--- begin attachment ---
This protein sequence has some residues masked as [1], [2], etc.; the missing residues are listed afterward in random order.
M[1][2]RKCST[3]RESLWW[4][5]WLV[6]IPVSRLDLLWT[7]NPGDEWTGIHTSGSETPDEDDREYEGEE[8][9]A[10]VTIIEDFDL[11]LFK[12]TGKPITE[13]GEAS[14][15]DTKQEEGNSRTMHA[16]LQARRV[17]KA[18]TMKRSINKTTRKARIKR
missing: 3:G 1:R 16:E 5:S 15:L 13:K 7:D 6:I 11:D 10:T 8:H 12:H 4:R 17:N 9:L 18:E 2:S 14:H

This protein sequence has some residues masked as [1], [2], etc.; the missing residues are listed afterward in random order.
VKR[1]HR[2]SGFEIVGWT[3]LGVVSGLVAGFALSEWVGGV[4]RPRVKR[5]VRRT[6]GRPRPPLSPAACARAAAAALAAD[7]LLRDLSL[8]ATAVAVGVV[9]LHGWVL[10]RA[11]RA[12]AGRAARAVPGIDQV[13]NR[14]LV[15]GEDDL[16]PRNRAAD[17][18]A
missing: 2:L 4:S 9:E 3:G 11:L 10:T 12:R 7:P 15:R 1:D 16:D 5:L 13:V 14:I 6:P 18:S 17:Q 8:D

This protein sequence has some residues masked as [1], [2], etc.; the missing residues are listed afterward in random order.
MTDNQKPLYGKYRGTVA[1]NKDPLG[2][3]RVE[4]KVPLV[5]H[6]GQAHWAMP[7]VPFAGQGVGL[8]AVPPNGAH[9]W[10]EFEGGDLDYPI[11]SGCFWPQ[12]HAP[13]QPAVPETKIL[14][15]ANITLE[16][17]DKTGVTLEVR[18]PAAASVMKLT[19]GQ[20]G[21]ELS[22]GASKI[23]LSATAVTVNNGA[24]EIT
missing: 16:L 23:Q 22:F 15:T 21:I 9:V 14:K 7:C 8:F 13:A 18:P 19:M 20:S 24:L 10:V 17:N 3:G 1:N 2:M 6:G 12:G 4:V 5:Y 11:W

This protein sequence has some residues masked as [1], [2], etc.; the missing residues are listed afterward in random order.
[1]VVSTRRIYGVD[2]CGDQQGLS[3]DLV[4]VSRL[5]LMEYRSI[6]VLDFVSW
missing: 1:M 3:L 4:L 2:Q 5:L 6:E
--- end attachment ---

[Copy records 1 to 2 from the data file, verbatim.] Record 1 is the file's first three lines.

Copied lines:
This protein sequence has some residues masked as [1], [2], etc.; the missing residues are listed afterward in random order.
M[1][2]RKCST[3]RESLWW[4][5]WLV[6]IPVSRLDLLWT[7]NPGDEWTGIHTSGSETPDEDDREYEGEE[8][9]A[10]VTIIEDFDL[11]LFK[12]TGKPITE[13]GEAS[14][15]DTKQEEGNSRTMHA[16]LQARRV[17]KA[18]TMKRSINKTTRKARIKR
missing: 3:G 1:R 16:E 5:S 15:L 13:K 7:D 6:I 11:D 10:T 8:H 12:H 4:R 17:N 9:L 18:E 2:S 14:H

This protein sequence has some residues masked as [1], [2], etc.; the missing residues are listed afterward in random order.
VKR[1]HR[2]SGFEIVGWT[3]LGVVSGLVAGFALSEWVGGV[4]RPRVKR[5]VRRT[6]GRPRPPLSPAACARAAAAALAAD[7]LLRDLSL[8]ATAVAVGVV[9]LHGWVL[10]RA[11]RA[12]AGRAARAVPGIDQV[13]NR[14]LV[15]GEDDL[16]PRNRAAD[17][18]A
missing: 2:L 4:S 9:E 3:G 11:L 10:T 12:R 7:P 15:R 1:D 16:D 5:L 13:V 14:I 6:P 18:S 17:Q 8:D